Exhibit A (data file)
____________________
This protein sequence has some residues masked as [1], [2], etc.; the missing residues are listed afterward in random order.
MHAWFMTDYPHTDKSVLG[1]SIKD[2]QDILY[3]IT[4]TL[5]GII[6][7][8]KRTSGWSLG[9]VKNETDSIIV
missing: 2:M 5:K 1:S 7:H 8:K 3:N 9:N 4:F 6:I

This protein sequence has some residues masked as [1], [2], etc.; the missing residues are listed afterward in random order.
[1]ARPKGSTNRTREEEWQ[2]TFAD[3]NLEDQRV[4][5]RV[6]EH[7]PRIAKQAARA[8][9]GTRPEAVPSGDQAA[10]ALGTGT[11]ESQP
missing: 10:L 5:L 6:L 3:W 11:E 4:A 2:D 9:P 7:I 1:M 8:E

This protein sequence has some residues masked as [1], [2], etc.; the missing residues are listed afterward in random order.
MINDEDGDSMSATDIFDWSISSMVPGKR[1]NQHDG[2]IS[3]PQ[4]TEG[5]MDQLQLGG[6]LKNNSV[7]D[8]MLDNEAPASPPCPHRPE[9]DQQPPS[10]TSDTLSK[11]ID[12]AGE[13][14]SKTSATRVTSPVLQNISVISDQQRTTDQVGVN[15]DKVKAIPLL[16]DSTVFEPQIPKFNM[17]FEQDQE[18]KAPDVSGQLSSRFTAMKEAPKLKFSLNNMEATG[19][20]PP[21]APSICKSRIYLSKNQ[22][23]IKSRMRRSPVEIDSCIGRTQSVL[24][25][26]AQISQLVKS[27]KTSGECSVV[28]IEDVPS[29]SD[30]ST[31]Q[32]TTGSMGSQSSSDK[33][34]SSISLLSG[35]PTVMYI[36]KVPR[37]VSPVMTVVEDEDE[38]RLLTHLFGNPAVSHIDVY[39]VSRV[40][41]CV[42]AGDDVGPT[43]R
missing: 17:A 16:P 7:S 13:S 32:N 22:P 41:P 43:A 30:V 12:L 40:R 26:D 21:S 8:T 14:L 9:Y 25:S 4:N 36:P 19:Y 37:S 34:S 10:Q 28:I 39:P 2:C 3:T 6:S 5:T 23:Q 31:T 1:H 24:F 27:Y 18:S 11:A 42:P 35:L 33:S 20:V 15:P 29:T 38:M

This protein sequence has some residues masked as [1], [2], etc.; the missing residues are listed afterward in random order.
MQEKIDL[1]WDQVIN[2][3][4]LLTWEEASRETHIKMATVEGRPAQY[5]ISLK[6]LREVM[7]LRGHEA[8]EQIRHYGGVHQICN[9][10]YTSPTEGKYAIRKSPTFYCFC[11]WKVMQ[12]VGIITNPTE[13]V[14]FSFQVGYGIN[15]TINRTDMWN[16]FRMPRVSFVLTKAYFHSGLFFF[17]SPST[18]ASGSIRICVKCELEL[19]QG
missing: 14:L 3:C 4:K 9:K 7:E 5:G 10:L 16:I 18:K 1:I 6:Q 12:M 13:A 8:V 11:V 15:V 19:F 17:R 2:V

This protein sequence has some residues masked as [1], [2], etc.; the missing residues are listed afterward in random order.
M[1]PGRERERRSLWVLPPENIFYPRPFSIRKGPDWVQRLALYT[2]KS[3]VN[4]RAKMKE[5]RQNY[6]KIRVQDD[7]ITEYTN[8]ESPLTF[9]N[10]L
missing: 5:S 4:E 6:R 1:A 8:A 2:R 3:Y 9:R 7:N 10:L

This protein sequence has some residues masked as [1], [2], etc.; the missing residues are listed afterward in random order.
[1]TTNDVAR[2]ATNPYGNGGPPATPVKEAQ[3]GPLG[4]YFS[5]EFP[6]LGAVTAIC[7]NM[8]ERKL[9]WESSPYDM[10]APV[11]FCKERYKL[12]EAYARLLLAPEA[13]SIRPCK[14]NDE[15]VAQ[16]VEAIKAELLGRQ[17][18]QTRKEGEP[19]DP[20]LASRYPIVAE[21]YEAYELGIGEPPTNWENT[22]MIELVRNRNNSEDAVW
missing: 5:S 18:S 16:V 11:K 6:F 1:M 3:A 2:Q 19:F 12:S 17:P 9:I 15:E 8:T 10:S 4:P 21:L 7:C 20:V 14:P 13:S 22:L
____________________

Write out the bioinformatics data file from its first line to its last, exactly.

This protein sequence has some residues masked as [1], [2], etc.; the missing residues are listed afterward in random order.
MHAWFMTDYPHTDKSVLG[1]SIKD[2]QDILY[3]IT[4]TL[5]GII[6][7][8]KRTSGWSLG[9]VKNETDSIIV
missing: 2:M 5:K 1:S 7:H 8:K 3:N 9:N 4:F 6:I

This protein sequence has some residues masked as [1], [2], etc.; the missing residues are listed afterward in random order.
[1]ARPKGSTNRTREEEWQ[2]TFAD[3]NLEDQRV[4][5]RV[6]EH[7]PRIAKQAARA[8][9]GTRPEAVPSGDQAA[10]ALGTGT[11]ESQP
missing: 10:L 5:L 6:L 3:W 11:E 4:A 2:D 9:P 7:I 1:M 8:E

This protein sequence has some residues masked as [1], [2], etc.; the missing residues are listed afterward in random order.
MINDEDGDSMSATDIFDWSISSMVPGKR[1]NQHDG[2]IS[3]PQ[4]TEG[5]MDQLQLGG[6]LKNNSV[7]D[8]MLDNEAPASPPCPHRPE[9]DQQPPS[10]TSDTLSK[11]ID[12]AGE[13][14]SKTSATRVTSPVLQNISVISDQQRTTDQVGVN[15]DKVKAIPLL[16]DSTVFEPQIPKFNM[17]FEQDQE[18]KAPDVSGQLSSRFTAMKEAPKLKFSLNNMEATG[19][20]PP[21]APSICKSRIYLSKNQ[22][23]IKSRMRRSPVEIDSCIGRTQSVL[24][25][26]AQISQLVKS[27]KTSGECSVV[28]IEDVPS[29]SD[30]ST[31]Q[32]TTGSMGSQSSSDK[33][34]SSISLLSG[35]PTVMYI[36]KVPR[37]VSPVMTVVEDEDE[38]RLLTHLFGNPAVSHIDVY[39]VSRV[40][41]CV[42]AGDDVGPT[43]R
missing: 17:A 16:P 7:S 13:S 32:N 22:P 41:P 43:A 30:V 12:L 40:R 26:D 21:S 8:T 14:L 9:Y 25:S 4:N 36:P 19:Y 37:S 34:S 10:Q 28:I 39:P 2:C 3:T 6:S 5:T 23:Q 31:T 1:H 24:F 27:Y 18:S 11:A 42:P 35:L 33:S 20:V 15:P 29:T 38:M

This protein sequence has some residues masked as [1], [2], etc.; the missing residues are listed afterward in random order.
MQEKIDL[1]WDQVIN[2][3][4]LLTWEEASRETHIKMATVEGRPAQY[5]ISLK[6]LREVM[7]LRGHEA[8]EQIRHYGGVHQICN[9][10]YTSPTEGKYAIRKSPTFYCFC[11]WKVMQ[12]VGIITNPTE[13]V[14]FSFQVGYGIN[15]TINRTDMWN[16]FRMPRVSFVLTKAYFHSGLFFF[17]SPST[18]ASGSIRICVKCELEL[19]QG
missing: 14:L 3:C 4:K 9:K 7:E 5:G 10:L 16:I 18:K 1:I 6:Q 12:M 13:A 8:V 11:V 15:V 19:F 17:R 2:V

This protein sequence has some residues masked as [1], [2], etc.; the missing residues are listed afterward in random order.
M[1]PGRERERRSLWVLPPENIFYPRPFSIRKGPDWVQRLALYT[2]KS[3]VN[4]RAKMKE[5]RQNY[6]KIRVQDD[7]ITEYTN[8]ESPLTF[9]N[10]L
missing: 5:S 4:E 6:R 1:A 8:A 2:R 3:Y 9:R 7:N 10:L

This protein sequence has some residues masked as [1], [2], etc.; the missing residues are listed afterward in random order.
[1]TTNDVAR[2]ATNPYGNGGPPATPVKEAQ[3]GPLG[4]YFS[5]EFP[6]LGAVTAIC[7]NM[8]ERKL[9]WESSPYDM[10]APV[11]FCKERYKL[12]EAYARLLLAPEA[13]SIRPCK[14]NDE[15]VAQ[16]VEAIKAELLGRQ[17][18]QTRKEGEP[19]DP[20]LASRYPIVAE[21]YEAYELGIGEPPTNWENT[22]MIELVRNRNNSEDAVW
missing: 5:S 18:S 16:V 11:K 6:F 1:M 3:A 2:Q 19:F 12:S 17:P 9:I 15:E 8:T 10:S 4:P 21:L 7:C 20:V 14:P 13:S 22:L